Kalaupapa Celebrates Aloha
The small, isolated community of Kalaupapa didn’t let their size stop them from throwing a grand party on Sept. 1 for the settlement’s third annual Night of Aloha. Patients, staff and topside folk celebrated with festive music, hula and stomachs full of ono food.
“It went absolutely beautiful,” said Ziana Kaulia, a Department of Health employee who organized the event. Kaulia said she started the event in 2008 after hearing some of Kalaupapa’s patients talk about the Aloha Weeks they used to have decades ago.
“They were never able to participate in the court,” Kaulia said. “That’s why I wanted to start something like this, so the patients could participate and be in the court.”
Although there was no royal court this year, the beat still went on. The night began at sunset with the traditional opening pule, followed by hula performances and live music from local bands such as Sunset of Kalaupapa.
Neither winds nor sore feet could stop about 25 topside attendees who traveled down the winding pali trail to join the celebration. A hula halau of all men also made the trip to perform three dances for the audience.
“Oh, our topside friends were so good,” said patient Ivy Kahilihiwa, who served last year as Mo`i Wahine, or queen, of the royal court. “Everybody had so much fun.”
The women of Kalaupapa were also taught hula and took the stage with a glowing spirit.
“They did so well,” said Keahu Kaiama, a topside resident who taught the women a few numbers. “They danced with true aloha.”
After being treated to a traditional Hawaiian feast, the party quickly snuck past midnight as patients and their families danced to the tunes of local music.
“We’re celebrating our culture,” Kahilihiwa added. “On Aloha Night everybody is family. We all come together.”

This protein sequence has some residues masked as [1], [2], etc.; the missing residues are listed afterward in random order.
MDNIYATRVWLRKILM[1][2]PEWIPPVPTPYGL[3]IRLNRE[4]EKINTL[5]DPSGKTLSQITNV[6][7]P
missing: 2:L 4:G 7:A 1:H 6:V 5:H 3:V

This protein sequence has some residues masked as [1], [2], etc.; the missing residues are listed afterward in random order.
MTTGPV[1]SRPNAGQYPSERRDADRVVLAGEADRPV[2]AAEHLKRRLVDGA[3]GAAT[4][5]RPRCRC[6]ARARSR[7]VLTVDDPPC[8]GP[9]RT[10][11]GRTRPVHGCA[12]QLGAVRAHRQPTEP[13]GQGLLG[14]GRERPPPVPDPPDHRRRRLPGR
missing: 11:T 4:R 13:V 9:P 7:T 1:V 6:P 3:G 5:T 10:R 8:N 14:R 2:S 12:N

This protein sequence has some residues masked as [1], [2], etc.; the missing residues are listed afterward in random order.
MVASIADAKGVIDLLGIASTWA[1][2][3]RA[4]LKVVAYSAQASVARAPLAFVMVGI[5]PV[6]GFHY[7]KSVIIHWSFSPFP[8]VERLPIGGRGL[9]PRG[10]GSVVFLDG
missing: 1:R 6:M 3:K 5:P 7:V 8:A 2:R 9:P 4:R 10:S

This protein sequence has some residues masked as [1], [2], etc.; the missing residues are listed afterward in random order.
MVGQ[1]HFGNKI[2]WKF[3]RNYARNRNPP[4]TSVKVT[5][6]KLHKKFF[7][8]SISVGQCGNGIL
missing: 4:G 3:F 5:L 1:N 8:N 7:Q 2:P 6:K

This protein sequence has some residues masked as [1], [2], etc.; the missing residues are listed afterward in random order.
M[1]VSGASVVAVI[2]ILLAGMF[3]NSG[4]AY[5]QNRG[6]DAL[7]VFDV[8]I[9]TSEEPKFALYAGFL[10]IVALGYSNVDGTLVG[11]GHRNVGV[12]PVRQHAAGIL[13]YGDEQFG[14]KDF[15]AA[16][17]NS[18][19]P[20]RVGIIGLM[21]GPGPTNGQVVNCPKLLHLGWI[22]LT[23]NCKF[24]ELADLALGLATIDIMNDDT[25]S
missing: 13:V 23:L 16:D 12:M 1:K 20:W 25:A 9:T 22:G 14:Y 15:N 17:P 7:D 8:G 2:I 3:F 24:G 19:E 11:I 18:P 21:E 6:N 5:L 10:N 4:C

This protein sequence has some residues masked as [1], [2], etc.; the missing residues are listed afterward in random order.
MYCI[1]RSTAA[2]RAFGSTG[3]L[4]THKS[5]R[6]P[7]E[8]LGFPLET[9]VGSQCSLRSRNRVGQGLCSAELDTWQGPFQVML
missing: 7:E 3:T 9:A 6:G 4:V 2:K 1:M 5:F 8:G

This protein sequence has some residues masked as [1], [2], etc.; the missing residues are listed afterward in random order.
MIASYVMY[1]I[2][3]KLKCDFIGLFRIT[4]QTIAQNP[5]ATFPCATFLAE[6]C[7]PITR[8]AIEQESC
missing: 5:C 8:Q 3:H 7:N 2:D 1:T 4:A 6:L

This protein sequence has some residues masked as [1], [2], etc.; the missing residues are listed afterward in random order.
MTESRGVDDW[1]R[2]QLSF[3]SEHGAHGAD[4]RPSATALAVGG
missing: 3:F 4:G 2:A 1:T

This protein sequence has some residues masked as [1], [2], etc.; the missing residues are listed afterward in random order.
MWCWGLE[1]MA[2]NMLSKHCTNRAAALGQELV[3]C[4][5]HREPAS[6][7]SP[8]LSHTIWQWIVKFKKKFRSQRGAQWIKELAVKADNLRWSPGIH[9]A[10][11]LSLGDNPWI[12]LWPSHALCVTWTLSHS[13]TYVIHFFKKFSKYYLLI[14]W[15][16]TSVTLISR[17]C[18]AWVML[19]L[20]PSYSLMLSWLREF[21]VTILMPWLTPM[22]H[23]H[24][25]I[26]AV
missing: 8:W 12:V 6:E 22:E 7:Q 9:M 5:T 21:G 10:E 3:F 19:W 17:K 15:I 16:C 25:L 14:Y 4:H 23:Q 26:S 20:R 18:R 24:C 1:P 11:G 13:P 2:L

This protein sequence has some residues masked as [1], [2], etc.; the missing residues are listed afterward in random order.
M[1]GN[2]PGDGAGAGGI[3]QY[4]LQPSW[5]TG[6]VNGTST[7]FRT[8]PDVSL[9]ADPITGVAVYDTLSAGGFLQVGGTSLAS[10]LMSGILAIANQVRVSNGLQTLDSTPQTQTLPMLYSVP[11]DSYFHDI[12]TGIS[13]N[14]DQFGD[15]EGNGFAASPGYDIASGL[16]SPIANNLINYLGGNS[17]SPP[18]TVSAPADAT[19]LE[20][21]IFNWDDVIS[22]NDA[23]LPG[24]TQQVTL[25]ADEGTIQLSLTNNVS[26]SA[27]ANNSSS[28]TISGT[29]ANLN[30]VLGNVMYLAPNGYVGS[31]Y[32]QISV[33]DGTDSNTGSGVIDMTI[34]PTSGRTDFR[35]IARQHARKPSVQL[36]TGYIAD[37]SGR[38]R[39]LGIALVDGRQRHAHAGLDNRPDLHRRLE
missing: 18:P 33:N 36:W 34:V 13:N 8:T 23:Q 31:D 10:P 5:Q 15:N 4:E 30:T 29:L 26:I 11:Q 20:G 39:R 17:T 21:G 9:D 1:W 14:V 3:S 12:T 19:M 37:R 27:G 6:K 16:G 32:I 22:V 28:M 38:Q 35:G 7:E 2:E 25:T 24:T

In other Kalaupapa news, peninsula employees and residents revisited their emergency plans on natural disasters last week when a team of trained experts flew in to give hands-on training and tips.
About once a year, Toby Clairmont, director of emergency services for the Healthcare Association of Hawaii, and his team visit Kalaupapa to ensure emergency plans are in place and operative.
“In case of a natural disaster, we are the team that would respond,” Clairmont said. “So we help [Kalaupapa] with preparedness and make sure they have sufficient resources.”
They explored the scenario of a wild fire, and different ways it could be approached should the settlement fall victim to one. The community also participated in a fire drill.
“It could happen because the wind blows from top to bottom,” said Mark Miller, Department of Health administrator to the settlement. “Our first priority would be getting the patients to safety.”
Miller said because of the ongoing flux of visitors and staff who travel to and from topside Molokai, he isn’t always sure who is at the settlement.
“That’s why it’s important that visitors follow the proper protocol,” he added.